Keeping a job in which your boss cares about results means that hiding isn’t an option. You’ll have to take some risks; perhaps also, when entrusted with responsibility, you’ll be required to make few command decisions. You’ll fail a few times in the learning process. Bosses tend to be upset when screw up happen, and you might spend some time being upset with each other as a result of mistakes, but don’t worry because the thing a boss, a good boss, really wants to hear is that you’ve learned something by the mistake and are enthusiastic about trying again (it would help of course if the boss also admitted his mistakes, but don’t hold your breath on that). Anybody of reasonable intelligence can keep employment provided he/she actually cares about the job at hand. Working for a boss stinks most of the time because bosses can be assholes with enormous, unwarranted egos. But, here’s the thing about wanting to learn that makes this risk worthwhile for the right person: when the time comes, and you’ve accumulated enough knowledge and experience, you can become your own boss with your own company. Isn’t that a nice little side effect of passion and dedication?
Washouts Like to Complain: Inoculate with Competency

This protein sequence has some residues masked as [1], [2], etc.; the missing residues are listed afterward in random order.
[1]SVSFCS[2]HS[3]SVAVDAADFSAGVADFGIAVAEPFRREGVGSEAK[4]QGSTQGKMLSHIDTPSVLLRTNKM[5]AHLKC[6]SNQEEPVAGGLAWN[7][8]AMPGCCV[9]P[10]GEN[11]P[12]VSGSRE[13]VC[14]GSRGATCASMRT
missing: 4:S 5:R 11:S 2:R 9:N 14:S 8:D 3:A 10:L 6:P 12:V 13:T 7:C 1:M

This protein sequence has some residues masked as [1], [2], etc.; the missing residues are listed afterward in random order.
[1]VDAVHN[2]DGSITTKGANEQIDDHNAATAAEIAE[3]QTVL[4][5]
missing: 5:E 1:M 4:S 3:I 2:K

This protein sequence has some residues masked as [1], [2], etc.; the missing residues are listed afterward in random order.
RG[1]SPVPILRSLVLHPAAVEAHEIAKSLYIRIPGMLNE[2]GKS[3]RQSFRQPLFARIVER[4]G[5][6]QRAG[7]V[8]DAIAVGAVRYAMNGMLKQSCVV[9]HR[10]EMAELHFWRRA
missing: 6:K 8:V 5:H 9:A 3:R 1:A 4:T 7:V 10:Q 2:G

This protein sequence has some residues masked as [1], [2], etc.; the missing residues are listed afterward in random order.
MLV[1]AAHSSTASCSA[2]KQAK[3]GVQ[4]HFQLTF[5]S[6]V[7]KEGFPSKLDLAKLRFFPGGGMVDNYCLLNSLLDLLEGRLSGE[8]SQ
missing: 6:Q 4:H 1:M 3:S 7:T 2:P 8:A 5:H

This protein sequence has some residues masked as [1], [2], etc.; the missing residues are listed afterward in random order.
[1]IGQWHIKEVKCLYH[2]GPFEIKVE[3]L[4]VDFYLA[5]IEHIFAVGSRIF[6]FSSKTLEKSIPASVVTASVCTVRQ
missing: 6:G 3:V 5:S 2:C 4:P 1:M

I love to complain when things don’t go my way. I played a bad round of golf? Oh, it was because the grass was a little moist. I fell off my bike? It was clearly that damn rock that jumped out in front of me! I’ve even seen my kid complain about losing a tennis match because his serves didn’t go in. Serves are, incidentally, a prime ingredient in tennis; he could have been more convincing if he’d complained about a bug flying up his nose or something. Sports, academics, or whatever. It doesn’t matter – The fault for failure lies directly at the feet of the one doing the failing notwithstanding external, unpredictable influences. Losing is no great sin. Everybody does it. Making excuses, therefore, is unnecessary as long as you want to get up to try again. My boy’s coach doesn’t want to see sulking or some contorted look of dejection. Buck up, camper! Quit yer bitchin’ and try again! Competency doesn’t come as a natural right or like a union raise. It comes through actively searching for it. Good bosses, coaches and teachers (sometimes one and the same) know that their best students are the ones who want to be in the classroom. They can do without the naysayers or class clowns who do nothing but drag down the beating heart of the organization.